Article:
Czech Government Amends Anti-Romani Citizenship Law, But the Improvements Are Cosmetic

On April 26, 1996, the Czech government amended a controversial citizenship law (Law no. 40/1992 on the Acquisition and Loss of Citizenship) which had gone into effect on January 1, 1993, following the break-up of Czechoslovakia. According to the original law, non-Czechs who had been sentenced to any prison term during the five years prior to December 31, 1992 were ineligible for Czech citizenship. It also excluded all individuals without a valid long-term residence permit. The law was likely drafted in order to remove Roma from the country.

The majority of Roma living in the Czech Republic are of Slovak origin, but a great number of these are long-term residents of Bohemia and Moravia, the Czech half of the former federal republic. According to the Tolerance Foundation (Prague), there were approximately 100,000 Roma on Czech territory in 1994 who had previously been Czechoslovak citizens and long-term residents of the Czech half of the federation, but who had not become Czech citizens. Igor Němec, chairman of the Czech Government Council on National Minorities, put the figure at 70,000.

The new amendment to the law allows the Ministry of the Interior to waive the clean criminal record requirement on an individual basis. The ERRC acknowledges this partial improvement to the law. However, the improvements seem only nominal.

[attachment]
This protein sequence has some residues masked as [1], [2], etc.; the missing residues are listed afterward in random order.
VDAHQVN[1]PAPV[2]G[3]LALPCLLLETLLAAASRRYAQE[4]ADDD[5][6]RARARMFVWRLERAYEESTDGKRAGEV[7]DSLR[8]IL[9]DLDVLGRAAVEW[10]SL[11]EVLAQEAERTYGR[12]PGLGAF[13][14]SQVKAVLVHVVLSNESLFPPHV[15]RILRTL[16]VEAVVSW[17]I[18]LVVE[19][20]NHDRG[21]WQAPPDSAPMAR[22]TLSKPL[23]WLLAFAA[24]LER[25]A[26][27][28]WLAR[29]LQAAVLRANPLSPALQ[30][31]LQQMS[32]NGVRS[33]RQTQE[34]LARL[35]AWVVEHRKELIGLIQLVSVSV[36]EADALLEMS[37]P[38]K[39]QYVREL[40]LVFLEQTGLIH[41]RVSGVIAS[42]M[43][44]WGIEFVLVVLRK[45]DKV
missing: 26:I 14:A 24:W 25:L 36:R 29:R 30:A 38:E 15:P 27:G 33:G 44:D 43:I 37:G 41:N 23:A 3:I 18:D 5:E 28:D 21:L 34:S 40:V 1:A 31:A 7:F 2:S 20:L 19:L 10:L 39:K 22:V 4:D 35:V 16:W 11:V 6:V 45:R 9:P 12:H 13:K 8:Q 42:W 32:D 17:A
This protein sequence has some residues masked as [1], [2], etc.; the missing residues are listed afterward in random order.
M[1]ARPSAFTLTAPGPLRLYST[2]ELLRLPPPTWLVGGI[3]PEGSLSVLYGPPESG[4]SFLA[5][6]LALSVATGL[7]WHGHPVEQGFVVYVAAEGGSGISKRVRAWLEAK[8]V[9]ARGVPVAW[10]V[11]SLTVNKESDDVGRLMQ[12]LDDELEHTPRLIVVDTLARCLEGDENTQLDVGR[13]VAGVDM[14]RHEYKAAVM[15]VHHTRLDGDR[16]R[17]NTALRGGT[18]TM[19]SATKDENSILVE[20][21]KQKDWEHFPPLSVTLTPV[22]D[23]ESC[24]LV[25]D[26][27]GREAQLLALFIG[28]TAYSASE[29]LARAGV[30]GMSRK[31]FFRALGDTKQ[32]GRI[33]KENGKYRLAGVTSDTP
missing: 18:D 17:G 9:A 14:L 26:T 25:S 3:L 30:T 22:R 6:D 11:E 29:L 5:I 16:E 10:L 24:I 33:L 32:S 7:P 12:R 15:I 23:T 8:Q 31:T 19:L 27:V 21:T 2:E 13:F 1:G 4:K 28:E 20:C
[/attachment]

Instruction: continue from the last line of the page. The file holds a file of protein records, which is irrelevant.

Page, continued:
In the first place, the law continues to apply retroactive penalty to numerous individual Roma. Secondly, the law applies double jeopardy: it punishes Roma twice for single crimes. The law is therefore in contradiction of Article 11 (2) of the Universal Declaration of Human Rights, Article 15 (1) of the International Covenant on Civil and Political Rights, Article 7 (1) of the European Convention on Human Rights, as well as the standards set in the Helsinki Final Act.

Additionally, devolving the power to allocate citizenship to the local authorities in no way secures the rights of Roma. Since the amendment to the law has not made explicit the principle that former citizens of the Czechoslovak Federation with genuine links to Czech territory are welcome as Czech citizens, the authorities are still sanctioned to exclude. In addition, Roma report consistent discrimination at the Czech authorities. As a result, the discriminatory effects of the original citizenship law will not be abolished by the amendments approved in April.

(ERRC)

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